• The Android operating system is a multi-user Linux system in which each app is a different user.
  • By default, the system assigns each app a unique Linux user ID (the ID is used only by the system and is unknown to the app). Only the user ID assigned to that app can access them as the system sets permissions for all the files in an app.
  • An app's code runs in isolation from other apps because every process has its own virtual machine (VM).
  • Each app runs in its own Linux process by default. When any of the app's components need to be executed, the Android system starts the process, and then shuts down the process when the system must recover memory for other apps or when it's no longer needed.


Android Version Name Android Version Number

 API Level

Android 11



Android 10










7.0 – 7.1.2




Lollipop 5.0 21
KitKat 4.4 19
Jelly Bean 4.1, 4.2 and 4.3 16, 17 &18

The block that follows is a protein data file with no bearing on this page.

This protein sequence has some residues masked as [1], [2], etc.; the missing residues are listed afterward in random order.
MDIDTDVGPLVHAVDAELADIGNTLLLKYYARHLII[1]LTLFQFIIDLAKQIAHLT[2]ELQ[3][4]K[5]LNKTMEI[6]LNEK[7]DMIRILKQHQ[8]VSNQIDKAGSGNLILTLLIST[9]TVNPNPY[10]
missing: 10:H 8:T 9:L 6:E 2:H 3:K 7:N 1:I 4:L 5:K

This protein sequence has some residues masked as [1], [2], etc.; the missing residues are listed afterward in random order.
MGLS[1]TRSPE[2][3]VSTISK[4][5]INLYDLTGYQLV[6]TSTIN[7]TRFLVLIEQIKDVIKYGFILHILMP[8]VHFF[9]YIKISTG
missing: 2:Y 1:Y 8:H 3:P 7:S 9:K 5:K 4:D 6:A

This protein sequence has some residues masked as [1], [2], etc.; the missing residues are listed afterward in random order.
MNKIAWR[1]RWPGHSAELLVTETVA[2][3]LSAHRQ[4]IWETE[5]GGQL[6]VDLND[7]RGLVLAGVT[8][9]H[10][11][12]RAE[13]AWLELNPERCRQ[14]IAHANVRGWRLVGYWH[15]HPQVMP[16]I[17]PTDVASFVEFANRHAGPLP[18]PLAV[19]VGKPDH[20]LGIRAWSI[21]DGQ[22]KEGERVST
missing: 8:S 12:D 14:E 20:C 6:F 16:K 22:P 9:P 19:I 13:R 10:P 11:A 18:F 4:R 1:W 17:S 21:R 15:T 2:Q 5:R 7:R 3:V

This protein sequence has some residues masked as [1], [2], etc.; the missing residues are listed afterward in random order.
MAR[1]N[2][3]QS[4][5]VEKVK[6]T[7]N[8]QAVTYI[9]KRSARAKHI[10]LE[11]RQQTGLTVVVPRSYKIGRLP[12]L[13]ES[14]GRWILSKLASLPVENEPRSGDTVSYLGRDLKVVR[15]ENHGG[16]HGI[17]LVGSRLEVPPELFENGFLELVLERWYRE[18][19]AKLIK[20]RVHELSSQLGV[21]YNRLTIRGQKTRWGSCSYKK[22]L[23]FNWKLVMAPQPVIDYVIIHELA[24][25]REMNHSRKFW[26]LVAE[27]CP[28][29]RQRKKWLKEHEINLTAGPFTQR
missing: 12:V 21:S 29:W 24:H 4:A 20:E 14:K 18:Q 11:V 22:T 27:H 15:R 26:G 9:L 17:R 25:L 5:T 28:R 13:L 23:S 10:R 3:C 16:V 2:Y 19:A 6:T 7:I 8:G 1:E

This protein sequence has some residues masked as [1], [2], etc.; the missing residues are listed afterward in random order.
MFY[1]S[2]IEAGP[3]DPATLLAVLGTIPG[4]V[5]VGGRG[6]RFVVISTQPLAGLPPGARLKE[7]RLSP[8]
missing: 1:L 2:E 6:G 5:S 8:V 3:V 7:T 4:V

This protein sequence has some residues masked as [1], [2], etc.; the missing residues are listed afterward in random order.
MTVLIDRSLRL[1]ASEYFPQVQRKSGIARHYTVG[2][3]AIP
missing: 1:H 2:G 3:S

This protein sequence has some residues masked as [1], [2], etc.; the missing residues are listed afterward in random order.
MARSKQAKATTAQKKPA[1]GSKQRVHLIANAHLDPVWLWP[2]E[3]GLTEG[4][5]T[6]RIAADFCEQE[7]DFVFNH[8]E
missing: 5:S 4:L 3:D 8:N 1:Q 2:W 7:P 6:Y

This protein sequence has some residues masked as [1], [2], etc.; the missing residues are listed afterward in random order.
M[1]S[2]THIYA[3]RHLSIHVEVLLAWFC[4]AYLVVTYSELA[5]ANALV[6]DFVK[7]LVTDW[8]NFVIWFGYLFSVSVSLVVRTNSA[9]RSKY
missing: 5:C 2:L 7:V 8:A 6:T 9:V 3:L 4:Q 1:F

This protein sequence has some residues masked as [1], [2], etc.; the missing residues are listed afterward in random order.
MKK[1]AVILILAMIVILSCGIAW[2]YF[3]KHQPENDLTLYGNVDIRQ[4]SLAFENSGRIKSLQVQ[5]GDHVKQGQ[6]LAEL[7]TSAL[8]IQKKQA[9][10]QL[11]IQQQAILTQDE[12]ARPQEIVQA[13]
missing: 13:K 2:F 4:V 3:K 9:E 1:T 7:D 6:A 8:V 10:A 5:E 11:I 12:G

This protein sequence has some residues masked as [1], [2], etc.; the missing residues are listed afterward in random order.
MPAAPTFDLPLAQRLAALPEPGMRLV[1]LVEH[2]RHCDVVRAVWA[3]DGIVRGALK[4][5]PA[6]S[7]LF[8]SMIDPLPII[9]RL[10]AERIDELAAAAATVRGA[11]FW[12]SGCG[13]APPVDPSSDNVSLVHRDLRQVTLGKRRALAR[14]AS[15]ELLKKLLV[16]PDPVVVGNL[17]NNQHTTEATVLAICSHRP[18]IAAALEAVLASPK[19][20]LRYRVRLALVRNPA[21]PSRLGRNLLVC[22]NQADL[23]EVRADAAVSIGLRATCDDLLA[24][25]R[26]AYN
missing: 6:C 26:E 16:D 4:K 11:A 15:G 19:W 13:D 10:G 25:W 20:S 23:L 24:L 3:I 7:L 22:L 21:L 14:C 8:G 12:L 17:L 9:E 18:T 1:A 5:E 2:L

Icecream Sandwich 4.0 14

3.1 & 3.3

12 &13



9 & 10














Android Architecture

Android architecture consists of Linux kernel which is the root of android architecture and is responsible for power management, device drivers, memory management, resource access, and device management. Native Libraries is middleware of android architecture and is responsible for SQLite, browser support, FreeType for font support, Media for playing and video formats and recording audio, etc. This layer consists of libraries such as OpenGL, WebKit, FreeType, Media, SQLite, C runtime library, etc. Next is Android runtime which consists of DVM (Dalvik Virtual Machine) and core libraries that is responsible to run android application. DVM is like JVM but it is optimized for mobile devices. It consumes less memory, multi-threading and provides fast performance. Above Android runtime and Native libraries, there is Application Framework layer that includes Android API’s such as telephony, User Interface (UI), resources, Content Providers (data), locations, and package managers. The Application Framework layer provides many higher-level services to applications in the form of Java classes. Application developers are allowed to make use of these services in their applications. This layer consists of: